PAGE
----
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No Irish traditional band in the last dozen years has had a wider impact on audiences throughout the world than Altan.

The audience at the Williams Center for the Arts will find out why when the Celtic ensemble gives a concert 8 p.m. today. Tickets cost $20 and can be purchased by calling the box office at 610-330-5009.

It is the lead performance of the Sound Alternatives series, which continues Tuesday, Nov. 16, with the percussion ensemble Mandara, led by Valerie Naranjo, resident percussionist in the “Saturday Night Live” band and the College’s 2004-05 Alan and Wendy Pesky Artist-in-Residence; Friday, Feb. 4, Mali to Memphis, featuring Habib Koité and his African band, Bamada, with special guest Guy Davis; and Tuesday, April 5, Çudamani: Balinese Semarandana Gamelan Ensemble, a group of musicians and dancers from Pengsekan. All concerts start at 8 p.m. A subscription to Sound Alternatives costs $64, a savings of $15 compared to the total cost of the individual concerts. Call the box office to order or learn more.

Altan is comprised of Mairéad Ni Mhaonaigh, lead vocals, fiddle; Cíarán Tourish, fiddle, tin whistle, backing vocals; Dermot Byrne, button accordian, melodeon; Dáithí Sproule, guitar, vocals; Cíarán Curran, bouzouki, bouzouki guitar; and Jim Higgans, bodhrán.

With its award-winning recordings, ranging from soft, old Irish songs to hard-hitting reels and jigs, as well as dynamic live performances, Altan has moved audiences from Donegal to Tokyo to Seattle. The traditional instruments of Donegal — fiddles, whistles, bodhrans, and guitars — are complemented by Mhaonaigh’s graceful voice and eloquent fiddle playing. Altan’s brilliant ensemble playing generates the sort of ecstatic excitement characteristic of the best improvisational music.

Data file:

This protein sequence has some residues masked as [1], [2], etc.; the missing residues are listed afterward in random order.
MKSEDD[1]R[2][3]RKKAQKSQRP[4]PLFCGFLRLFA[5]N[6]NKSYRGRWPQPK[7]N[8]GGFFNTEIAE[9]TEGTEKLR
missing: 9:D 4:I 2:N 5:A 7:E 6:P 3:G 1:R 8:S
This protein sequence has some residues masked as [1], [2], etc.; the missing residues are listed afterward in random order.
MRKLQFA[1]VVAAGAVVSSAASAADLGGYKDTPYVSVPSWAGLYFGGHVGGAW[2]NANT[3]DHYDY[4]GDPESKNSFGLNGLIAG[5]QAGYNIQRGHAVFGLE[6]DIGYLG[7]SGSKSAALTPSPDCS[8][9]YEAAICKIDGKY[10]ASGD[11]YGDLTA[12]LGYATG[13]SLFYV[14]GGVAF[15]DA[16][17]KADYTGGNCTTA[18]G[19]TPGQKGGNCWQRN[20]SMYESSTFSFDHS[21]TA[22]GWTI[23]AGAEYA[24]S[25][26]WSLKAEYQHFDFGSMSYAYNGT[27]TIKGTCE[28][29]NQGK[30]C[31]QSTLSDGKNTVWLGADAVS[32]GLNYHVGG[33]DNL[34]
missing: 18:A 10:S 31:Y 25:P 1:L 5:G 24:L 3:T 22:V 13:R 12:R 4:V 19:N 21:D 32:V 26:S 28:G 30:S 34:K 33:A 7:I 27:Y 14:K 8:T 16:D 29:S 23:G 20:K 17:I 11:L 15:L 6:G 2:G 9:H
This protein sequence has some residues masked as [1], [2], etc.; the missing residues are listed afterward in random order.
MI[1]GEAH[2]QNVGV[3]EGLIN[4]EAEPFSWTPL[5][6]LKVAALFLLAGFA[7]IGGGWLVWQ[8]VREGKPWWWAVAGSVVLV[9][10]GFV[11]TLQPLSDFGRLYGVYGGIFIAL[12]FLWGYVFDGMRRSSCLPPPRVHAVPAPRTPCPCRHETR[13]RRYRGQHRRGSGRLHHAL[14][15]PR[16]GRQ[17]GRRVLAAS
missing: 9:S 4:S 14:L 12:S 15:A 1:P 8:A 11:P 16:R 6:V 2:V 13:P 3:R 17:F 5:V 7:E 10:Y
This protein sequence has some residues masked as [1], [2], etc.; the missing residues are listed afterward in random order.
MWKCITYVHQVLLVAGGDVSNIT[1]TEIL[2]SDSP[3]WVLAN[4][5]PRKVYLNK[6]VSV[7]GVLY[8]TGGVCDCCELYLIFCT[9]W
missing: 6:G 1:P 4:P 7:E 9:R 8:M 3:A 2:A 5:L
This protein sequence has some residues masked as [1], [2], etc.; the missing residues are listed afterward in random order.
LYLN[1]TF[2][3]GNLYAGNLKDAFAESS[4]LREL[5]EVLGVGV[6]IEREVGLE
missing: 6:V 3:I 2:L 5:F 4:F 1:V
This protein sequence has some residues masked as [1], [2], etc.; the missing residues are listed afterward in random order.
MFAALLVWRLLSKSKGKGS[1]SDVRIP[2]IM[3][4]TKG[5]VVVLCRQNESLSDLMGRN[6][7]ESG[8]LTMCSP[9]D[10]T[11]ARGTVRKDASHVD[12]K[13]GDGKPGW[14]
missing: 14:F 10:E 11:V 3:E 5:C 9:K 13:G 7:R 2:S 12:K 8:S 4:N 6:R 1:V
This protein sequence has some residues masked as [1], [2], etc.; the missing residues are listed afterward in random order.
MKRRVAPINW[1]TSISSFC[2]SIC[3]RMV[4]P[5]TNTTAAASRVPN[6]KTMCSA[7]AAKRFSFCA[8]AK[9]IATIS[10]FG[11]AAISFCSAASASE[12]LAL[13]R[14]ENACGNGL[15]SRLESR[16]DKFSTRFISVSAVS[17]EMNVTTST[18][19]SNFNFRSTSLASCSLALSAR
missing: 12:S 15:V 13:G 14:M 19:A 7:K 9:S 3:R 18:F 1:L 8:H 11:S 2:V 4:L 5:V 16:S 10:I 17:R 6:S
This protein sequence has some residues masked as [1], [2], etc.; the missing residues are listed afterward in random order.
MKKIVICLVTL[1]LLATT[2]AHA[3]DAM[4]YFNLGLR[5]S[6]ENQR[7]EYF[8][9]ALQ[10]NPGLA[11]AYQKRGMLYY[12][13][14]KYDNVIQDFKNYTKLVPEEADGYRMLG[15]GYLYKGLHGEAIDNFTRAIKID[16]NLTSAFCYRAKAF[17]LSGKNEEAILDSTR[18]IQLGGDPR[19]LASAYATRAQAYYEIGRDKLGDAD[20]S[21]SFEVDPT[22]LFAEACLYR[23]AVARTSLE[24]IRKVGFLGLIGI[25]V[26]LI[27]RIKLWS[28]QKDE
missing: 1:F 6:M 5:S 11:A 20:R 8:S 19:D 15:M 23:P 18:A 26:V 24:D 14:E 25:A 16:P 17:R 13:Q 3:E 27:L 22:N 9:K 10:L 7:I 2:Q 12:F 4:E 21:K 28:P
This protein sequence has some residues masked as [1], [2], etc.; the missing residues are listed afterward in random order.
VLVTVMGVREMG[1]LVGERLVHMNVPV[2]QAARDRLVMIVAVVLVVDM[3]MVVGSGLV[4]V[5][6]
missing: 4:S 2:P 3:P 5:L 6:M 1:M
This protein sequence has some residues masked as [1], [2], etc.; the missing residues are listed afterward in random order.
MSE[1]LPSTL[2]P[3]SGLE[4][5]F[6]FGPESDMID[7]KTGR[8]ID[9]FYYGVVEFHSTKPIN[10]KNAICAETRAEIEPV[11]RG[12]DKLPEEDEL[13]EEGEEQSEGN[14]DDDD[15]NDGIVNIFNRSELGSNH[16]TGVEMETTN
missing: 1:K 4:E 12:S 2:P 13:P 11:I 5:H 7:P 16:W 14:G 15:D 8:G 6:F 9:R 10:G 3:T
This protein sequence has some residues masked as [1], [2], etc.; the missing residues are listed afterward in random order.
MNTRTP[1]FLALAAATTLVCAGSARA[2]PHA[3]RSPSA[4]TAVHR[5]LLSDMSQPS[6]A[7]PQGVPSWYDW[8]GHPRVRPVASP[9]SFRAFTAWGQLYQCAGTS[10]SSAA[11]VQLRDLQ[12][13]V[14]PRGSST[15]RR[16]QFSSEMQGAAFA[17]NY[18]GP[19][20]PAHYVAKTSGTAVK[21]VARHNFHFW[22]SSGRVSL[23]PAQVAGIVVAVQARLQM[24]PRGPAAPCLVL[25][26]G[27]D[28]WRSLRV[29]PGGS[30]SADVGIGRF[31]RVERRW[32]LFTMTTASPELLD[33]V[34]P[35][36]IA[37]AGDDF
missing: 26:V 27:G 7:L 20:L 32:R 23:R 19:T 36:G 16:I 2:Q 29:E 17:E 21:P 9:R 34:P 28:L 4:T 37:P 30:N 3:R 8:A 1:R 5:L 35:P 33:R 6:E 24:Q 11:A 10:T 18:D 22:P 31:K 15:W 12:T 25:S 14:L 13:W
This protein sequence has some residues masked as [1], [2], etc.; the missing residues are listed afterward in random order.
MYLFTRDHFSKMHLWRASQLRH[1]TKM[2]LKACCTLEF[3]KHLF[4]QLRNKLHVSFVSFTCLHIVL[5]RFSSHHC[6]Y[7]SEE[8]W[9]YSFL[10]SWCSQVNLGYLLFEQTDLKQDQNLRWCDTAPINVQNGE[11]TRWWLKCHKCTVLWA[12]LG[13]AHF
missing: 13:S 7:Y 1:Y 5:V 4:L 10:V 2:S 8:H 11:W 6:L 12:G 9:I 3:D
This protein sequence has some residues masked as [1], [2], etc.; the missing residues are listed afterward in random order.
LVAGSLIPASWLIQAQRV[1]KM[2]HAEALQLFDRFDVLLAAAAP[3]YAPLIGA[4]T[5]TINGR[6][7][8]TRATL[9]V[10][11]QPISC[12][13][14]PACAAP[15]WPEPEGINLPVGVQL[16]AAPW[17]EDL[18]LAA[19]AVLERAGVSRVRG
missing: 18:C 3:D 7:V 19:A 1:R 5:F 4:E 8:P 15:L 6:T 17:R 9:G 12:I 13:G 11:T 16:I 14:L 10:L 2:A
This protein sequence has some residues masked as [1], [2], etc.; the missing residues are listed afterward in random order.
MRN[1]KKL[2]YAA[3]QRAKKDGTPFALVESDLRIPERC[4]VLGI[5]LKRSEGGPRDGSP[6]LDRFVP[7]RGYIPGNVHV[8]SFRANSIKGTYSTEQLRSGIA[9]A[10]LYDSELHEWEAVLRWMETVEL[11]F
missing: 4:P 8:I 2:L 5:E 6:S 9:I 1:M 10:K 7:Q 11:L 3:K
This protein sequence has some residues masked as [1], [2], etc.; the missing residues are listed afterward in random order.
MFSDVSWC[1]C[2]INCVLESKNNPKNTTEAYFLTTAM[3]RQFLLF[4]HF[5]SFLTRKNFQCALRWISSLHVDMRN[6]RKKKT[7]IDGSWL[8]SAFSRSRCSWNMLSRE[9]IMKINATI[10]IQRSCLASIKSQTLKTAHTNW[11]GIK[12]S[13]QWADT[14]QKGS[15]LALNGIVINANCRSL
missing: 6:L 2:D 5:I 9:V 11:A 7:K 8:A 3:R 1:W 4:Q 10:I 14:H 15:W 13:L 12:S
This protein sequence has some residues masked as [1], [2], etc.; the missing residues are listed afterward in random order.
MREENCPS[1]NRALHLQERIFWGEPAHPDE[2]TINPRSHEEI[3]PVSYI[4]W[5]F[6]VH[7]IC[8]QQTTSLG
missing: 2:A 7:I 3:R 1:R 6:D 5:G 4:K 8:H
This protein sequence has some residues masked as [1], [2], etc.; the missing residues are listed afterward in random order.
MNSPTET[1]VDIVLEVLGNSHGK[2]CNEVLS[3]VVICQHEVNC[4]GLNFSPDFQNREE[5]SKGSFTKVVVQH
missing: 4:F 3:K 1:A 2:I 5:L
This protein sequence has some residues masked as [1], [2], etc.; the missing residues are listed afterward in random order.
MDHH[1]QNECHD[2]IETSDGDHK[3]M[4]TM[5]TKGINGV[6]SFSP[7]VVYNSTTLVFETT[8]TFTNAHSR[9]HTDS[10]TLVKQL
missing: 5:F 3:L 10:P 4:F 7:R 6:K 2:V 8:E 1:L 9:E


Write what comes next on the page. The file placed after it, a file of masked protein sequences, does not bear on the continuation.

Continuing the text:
Throughout, the band has had an unwavering commitment to bringing the beauty of traditional music, particularly that of the Donegal fiddlers and singers, to contemporary audiences in a way that brings out all of its qualities and destroys none. Altan has always believed that Irish traditional music is a modern music in every sense, and its growing influence and popularity have proved it right.

The seeds of the band lie in the music and fun of gatherings and sessions in kitchens and pubs in Donegal where virtuoso music was heard in an atmosphere of respect and intimacy — it is here that the band’s heart lies still, whether it is performing on TV in Australia or jamming with Ricky Skaggs on the West Coast of the United States.

Altan was signed in 1996 to Virgin Records, the first Irish band of its kind to be signed by a major label. The band had gold and platinum albums in Ireland and toured larger venues in Japan, Australia, New Zealand, Europe, and the United States.

Altan has been called “the hottest group in the Celtic realm these days” by the Boston Globe and “one of the Celtic world’s great treasures, gifted with a front line that is a sheer powerhouse” by the Los Angeles Times. According to the New York Times, “Altan’s special strength is the clarity and coordination of its textures.” Adds New York’s Irish Echo, “They’re poised for greatness and under no circumstances should they be missed in concert.”

“The appeal of Altan centres on the fact that they see no differences or divisions in music,” notes The Sunday Tribune (Dublin). “As such, they have managed to cross the all- important cultural barriers between folk and world and rock music.”

The nationally recognized Performance Series at Lafayette attracts more than 10,000 people each season. It has been cited for performing excellence by the National Endowment for the Arts, National Dance Project, Chamber Music America, Lila Wallace Reader’s Digest Fund, Pennsylvania Arts and Humanities Councils, and Association of Performing Arts Presenters.

The 2004-05 Performance Series at Lafayette is supported in part by gifts from Friends of the Williams Center for the Arts; by the F.M. Kirby Foundation; by provisions of the Alan and Wendy Pesky Artist-in-Residence Program, J. Mahlon and Grace Buck Foundation, and Croasdale Fund; and by grants from the National Endowment for the Arts and the Pennsylvania Council on the Arts.

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